In April, I think I’m going to try and read more print books. I’ve not made as much of a dent in my TBR book case as I would like and there are so many books on it that I really want to read. I also have the month to finish listening to American Gods by Neil Gaiman in preparation for the t.v. adaption, so that will be my audiobook of the month (although I am hoping to listen to a few more).


Top 3 Anticipated Reads -Q2 2017

We are fast approaching the end of March and I would have to say that I’ve done pretty well on my book-buying ban in the last few months. Aside from what I’ve received in FairyLoot boxes, I’ve managed to stick to buying only one book a month (although, to be fair, that’s not really helped with my massive to read pile).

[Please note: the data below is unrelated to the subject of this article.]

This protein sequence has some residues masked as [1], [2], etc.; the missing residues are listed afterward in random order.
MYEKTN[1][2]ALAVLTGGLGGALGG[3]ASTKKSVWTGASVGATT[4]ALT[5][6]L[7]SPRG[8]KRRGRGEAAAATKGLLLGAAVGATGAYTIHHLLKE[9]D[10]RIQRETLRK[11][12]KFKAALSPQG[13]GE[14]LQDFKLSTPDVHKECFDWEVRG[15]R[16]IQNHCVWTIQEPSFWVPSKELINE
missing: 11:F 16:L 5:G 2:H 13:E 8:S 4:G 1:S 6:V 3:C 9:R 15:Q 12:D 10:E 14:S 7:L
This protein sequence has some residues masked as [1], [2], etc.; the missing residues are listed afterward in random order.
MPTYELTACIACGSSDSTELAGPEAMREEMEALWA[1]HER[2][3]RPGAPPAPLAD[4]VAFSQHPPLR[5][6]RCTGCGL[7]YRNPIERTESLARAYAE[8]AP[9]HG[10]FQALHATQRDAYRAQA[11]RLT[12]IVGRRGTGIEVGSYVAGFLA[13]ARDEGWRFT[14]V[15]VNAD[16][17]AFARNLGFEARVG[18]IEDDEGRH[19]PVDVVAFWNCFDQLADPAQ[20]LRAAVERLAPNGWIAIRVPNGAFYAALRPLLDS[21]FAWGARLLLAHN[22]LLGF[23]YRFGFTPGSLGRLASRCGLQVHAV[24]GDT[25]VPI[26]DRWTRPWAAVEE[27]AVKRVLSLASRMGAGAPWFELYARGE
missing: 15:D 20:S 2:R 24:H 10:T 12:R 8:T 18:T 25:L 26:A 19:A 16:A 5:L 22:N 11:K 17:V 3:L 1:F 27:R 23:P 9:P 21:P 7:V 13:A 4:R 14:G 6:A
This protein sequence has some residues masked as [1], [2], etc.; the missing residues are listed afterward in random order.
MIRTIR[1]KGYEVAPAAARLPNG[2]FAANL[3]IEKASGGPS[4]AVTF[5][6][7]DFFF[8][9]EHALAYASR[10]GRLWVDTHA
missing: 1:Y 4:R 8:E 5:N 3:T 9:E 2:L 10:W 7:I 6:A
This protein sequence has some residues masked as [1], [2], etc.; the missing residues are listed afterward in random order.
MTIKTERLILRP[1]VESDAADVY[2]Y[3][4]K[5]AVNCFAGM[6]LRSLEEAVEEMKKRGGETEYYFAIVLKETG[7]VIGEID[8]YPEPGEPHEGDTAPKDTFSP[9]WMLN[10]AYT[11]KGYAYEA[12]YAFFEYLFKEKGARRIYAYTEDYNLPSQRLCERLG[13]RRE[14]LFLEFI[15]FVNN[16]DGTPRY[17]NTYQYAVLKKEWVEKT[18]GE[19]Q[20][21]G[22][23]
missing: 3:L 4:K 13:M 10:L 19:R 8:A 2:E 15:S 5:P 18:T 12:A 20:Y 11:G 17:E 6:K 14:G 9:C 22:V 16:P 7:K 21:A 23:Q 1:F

Today, I’m going to look ahead at the months to come, and what books there are on offer. In keeping with the one book per month theme, and to stop this post being rather long, I’ve selected one book released per month.


4th April 2017: Red Sister by Mark Lawrence

  • I have only read one book by Mark Lawrence, but that book was enough to make me thoroughly excited about the release of Red Sister, the first book in his new series Book of the Ancestor. Set in a different world to his previous trilogies, Red Sister follows a female lead with a violent past who is brought to a convent to be trained as an assassin. It sounds thrilling and one I am very excited to read.
  • Goodreads:


16th May 2017: Flame in the Mist by Renee Ahdieh

  • I have heard nothing but praise for Renee Ahdieh’s books, despite not having yet read one. That praise alone has me highly anticipating the release of her next book Flame in the Mist. Set in Japan, it is about the daughter of a Samurai who, on her way to an arranged marriage, gets caught up in an assassination attempt. Mariko decides to take things into her own hands and infiltrates the clan that had set out to kill her. Everything about this plot calls to me and, if the hype is anything to go by, it will be an amazing read.
  • Goodreads:


13th June 2017: Our Dark Duet by Victoria Schwab